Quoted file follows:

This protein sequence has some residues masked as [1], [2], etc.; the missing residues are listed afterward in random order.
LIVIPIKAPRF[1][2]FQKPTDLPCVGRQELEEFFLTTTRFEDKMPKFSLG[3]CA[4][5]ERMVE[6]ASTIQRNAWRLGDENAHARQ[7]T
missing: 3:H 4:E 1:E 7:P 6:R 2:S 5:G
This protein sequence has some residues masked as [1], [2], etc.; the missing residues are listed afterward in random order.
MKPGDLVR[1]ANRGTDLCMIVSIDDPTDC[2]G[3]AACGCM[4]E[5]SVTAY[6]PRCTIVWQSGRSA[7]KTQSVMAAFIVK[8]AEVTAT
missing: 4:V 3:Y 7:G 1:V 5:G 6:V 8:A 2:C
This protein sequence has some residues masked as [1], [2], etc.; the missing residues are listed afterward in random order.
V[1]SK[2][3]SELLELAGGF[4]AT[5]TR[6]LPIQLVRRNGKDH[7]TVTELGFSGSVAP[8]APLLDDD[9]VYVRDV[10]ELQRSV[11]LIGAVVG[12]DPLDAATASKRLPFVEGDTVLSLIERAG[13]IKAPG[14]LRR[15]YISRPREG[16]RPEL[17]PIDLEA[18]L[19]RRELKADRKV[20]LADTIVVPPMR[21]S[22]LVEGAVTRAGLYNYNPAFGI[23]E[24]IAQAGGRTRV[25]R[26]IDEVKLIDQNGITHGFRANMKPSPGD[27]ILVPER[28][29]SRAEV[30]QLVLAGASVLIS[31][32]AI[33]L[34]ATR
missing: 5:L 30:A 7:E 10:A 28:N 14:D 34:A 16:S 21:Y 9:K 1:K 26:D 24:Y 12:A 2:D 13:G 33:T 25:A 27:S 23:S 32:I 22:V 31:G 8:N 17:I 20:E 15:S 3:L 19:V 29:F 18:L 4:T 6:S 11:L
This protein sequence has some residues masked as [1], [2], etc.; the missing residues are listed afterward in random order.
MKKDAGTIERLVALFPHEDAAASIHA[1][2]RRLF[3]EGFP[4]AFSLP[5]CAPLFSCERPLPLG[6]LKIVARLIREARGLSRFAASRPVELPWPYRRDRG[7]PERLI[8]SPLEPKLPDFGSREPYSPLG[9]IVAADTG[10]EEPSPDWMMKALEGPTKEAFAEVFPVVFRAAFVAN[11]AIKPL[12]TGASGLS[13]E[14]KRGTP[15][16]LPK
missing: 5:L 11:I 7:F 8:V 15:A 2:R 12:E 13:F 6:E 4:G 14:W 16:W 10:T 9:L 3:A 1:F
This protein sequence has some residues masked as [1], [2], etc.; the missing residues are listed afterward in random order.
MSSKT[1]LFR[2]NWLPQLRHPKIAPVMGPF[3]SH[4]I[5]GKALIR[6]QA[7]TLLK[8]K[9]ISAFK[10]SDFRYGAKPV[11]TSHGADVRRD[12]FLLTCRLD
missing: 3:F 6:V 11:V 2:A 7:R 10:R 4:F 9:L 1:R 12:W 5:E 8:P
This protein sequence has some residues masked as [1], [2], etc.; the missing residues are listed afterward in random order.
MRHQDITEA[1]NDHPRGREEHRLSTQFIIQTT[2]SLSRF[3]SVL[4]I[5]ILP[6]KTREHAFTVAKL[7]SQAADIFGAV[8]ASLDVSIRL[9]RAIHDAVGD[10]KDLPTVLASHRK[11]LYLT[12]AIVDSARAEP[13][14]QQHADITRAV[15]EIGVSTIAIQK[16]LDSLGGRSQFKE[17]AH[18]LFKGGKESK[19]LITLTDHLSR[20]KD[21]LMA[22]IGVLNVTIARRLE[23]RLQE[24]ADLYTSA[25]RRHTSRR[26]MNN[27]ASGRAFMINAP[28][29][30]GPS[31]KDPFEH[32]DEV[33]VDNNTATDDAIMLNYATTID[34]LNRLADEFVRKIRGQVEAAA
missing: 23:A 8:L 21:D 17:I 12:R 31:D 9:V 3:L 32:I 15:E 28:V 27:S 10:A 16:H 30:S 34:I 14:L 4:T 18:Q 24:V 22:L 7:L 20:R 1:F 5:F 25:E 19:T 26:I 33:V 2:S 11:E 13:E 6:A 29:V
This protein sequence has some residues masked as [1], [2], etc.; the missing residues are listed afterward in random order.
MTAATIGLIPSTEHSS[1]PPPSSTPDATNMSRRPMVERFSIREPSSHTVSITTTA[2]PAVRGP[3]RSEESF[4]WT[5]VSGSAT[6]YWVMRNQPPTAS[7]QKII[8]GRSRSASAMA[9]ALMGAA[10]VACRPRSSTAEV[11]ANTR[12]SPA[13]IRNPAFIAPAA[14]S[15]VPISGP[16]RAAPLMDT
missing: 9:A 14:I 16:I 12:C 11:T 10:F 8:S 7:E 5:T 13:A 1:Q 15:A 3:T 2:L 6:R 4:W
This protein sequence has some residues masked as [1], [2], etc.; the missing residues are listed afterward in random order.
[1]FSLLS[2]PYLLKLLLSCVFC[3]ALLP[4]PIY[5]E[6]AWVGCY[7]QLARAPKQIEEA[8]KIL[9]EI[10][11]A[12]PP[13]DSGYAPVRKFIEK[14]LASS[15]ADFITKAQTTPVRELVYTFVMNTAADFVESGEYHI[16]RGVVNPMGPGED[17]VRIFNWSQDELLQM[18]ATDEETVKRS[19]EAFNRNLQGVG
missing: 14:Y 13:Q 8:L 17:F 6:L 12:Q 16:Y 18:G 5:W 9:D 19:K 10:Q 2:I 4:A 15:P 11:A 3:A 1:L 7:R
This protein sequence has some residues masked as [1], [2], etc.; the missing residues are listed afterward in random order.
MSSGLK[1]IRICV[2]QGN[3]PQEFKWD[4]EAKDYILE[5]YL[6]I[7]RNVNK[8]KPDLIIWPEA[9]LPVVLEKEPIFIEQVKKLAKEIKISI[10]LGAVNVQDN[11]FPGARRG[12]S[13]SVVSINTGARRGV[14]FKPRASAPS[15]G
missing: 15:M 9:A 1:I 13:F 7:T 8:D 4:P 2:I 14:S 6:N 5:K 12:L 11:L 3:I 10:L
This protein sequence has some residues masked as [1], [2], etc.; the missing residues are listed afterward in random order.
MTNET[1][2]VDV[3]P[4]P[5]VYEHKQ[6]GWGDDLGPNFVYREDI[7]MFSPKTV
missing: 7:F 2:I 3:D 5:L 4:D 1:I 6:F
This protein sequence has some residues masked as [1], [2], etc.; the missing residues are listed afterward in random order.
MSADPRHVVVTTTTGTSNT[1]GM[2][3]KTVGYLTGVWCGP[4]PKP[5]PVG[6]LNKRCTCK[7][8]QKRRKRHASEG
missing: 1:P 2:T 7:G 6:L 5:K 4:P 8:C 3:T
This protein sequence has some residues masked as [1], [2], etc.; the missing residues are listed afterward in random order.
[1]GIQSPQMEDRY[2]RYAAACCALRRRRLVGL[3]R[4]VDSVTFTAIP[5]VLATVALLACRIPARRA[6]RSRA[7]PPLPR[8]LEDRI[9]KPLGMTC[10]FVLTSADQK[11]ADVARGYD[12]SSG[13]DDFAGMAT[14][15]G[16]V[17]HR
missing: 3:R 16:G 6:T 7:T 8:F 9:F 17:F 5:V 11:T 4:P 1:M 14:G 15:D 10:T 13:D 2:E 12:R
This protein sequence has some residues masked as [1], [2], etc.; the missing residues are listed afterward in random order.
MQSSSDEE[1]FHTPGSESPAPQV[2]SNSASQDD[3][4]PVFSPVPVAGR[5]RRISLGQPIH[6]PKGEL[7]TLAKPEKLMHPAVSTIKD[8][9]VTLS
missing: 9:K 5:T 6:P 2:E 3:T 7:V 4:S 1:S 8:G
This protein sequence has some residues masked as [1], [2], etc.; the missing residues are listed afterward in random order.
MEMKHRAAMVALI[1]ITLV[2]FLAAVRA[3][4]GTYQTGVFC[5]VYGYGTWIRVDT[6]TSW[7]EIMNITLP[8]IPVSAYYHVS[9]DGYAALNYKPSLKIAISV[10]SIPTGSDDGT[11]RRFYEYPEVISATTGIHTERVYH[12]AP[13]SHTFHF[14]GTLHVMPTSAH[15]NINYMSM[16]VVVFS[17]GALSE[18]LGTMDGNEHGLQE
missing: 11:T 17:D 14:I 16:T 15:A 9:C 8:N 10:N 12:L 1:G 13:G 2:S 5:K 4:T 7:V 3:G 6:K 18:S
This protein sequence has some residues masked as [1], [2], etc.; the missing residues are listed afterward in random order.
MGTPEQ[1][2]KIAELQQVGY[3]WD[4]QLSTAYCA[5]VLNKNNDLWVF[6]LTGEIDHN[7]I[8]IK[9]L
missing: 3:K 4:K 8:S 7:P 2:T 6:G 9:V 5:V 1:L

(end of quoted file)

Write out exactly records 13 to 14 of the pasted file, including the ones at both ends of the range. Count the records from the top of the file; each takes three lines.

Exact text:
This protein sequence has some residues masked as [1], [2], etc.; the missing residues are listed afterward in random order.
MQSSSDEE[1]FHTPGSESPAPQV[2]SNSASQDD[3][4]PVFSPVPVAGR[5]RRISLGQPIH[6]PKGEL[7]TLAKPEKLMHPAVSTIKD[8][9]VTLS
missing: 9:K 5:T 6:P 2:E 3:T 7:V 4:S 1:S 8:G
This protein sequence has some residues masked as [1], [2], etc.; the missing residues are listed afterward in random order.
MEMKHRAAMVALI[1]ITLV[2]FLAAVRA[3][4]GTYQTGVFC[5]VYGYGTWIRVDT[6]TSW[7]EIMNITLP[8]IPVSAYYHVS[9]DGYAALNYKPSLKIAISV[10]SIPTGSDDGT[11]RRFYEYPEVISATTGIHTERVYH[12]AP[13]SHTFHF[14]GTLHVMPTSAH[15]NINYMSM[16]VVVFS[17]GALSE[18]LGTMDGNEHGLQE
missing: 11:T 17:D 14:I 16:T 15:A 9:C 8:N 10:N 12:L 1:G 13:G 2:S 5:K 4:T 7:V 3:G 6:K 18:S